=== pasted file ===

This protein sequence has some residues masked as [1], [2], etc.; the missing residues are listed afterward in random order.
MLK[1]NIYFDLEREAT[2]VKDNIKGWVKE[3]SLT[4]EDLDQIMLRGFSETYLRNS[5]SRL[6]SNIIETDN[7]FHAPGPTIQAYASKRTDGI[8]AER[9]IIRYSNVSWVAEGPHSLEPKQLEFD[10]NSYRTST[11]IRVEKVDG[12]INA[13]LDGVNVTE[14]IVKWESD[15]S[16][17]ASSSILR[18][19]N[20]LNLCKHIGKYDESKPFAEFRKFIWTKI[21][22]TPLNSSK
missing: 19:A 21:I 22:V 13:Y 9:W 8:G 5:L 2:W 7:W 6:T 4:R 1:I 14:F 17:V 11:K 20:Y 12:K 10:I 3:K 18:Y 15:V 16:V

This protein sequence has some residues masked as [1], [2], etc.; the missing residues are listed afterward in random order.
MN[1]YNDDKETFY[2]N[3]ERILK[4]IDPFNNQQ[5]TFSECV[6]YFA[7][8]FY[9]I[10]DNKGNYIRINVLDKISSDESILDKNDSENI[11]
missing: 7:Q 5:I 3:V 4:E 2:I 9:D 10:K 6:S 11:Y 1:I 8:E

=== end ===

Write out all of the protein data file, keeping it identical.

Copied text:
This protein sequence has some residues masked as [1], [2], etc.; the missing residues are listed afterward in random order.
MLK[1]NIYFDLEREAT[2]VKDNIKGWVKE[3]SLT[4]EDLDQIMLRGFSETYLRNS[5]SRL[6]SNIIETDN[7]FHAPGPTIQAYASKRTDGI[8]AER[9]IIRYSNVSWVAEGPHSLEPKQLEFD[10]NSYRTST[11]IRVEKVDG[12]INA[13]LDGVNVTE[14]IVKWESD[15]S[16][17]ASSSILR[18][19]N[20]LNLCKHIGKYDESKPFAEFRKFIWTKI[21][22]TPLNSSK
missing: 19:A 21:I 22:V 13:Y 9:W 8:G 5:L 2:W 7:W 6:T 4:R 1:I 14:F 17:V 11:K 20:Y 12:K 10:I 3:K 18:Y 15:V 16:V

This protein sequence has some residues masked as [1], [2], etc.; the missing residues are listed afterward in random order.
MN[1]YNDDKETFY[2]N[3]ERILK[4]IDPFNNQQ[5]TFSECV[6]YFA[7][8]FY[9]I[10]DNKGNYIRINVLDKISSDESILDKNDSENI[11]
missing: 7:Q 5:I 3:V 4:E 2:I 9:D 10:K 6:S 11:Y 1:I 8:E